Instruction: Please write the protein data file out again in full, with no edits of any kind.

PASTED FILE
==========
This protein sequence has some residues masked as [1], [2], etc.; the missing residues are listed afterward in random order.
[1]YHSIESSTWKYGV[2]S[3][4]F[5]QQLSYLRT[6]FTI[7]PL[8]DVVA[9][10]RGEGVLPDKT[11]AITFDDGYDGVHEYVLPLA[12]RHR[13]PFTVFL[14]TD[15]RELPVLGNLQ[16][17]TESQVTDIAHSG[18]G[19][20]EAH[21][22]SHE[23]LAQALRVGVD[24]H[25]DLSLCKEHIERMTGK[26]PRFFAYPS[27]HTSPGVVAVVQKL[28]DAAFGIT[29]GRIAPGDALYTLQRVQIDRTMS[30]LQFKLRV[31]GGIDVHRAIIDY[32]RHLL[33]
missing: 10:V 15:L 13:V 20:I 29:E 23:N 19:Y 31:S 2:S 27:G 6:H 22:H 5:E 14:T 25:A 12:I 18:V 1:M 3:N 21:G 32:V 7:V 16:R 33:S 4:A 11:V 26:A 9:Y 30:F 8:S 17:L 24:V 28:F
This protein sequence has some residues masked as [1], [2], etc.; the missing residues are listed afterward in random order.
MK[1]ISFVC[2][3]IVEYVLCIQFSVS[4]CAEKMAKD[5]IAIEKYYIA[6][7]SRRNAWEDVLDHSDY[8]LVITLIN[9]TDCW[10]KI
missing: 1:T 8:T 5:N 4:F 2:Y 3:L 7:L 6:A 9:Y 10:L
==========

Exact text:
This protein sequence has some residues masked as [1], [2], etc.; the missing residues are listed afterward in random order.
[1]YHSIESSTWKYGV[2]S[3][4]F[5]QQLSYLRT[6]FTI[7]PL[8]DVVA[9][10]RGEGVLPDKT[11]AITFDDGYDGVHEYVLPLA[12]RHR[13]PFTVFL[14]TD[15]RELPVLGNLQ[16][17]TESQVTDIAHSG[18]G[19][20]EAH[21][22]SHE[23]LAQALRVGVD[24]H[25]DLSLCKEHIERMTGK[26]PRFFAYPS[27]HTSPGVVAVVQKL[28]DAAFGIT[29]GRIAPGDALYTLQRVQIDRTMS[30]LQFKLRV[31]GGIDVHRAIIDY[32]RHLL[33]
missing: 10:V 15:L 13:V 20:I 29:E 23:N 19:Y 31:S 2:S 27:G 6:H 22:H 5:E 14:T 25:A 12:I 18:V 1:M 3:N 21:G 32:V 7:V 16:R 33:S 4:A 11:V 26:A 9:Y 30:F 8:S 17:L 24:V 28:F
This protein sequence has some residues masked as [1], [2], etc.; the missing residues are listed afterward in random order.
MK[1]ISFVC[2][3]IVEYVLCIQFSVS[4]CAEKMAKD[5]IAIEKYYIA[6][7]SRRNAWEDVLDHSDY[8]LVITLIN[9]TDCW[10]KI
missing: 1:T 8:T 5:N 4:F 2:Y 3:L 7:L 6:A 9:Y 10:L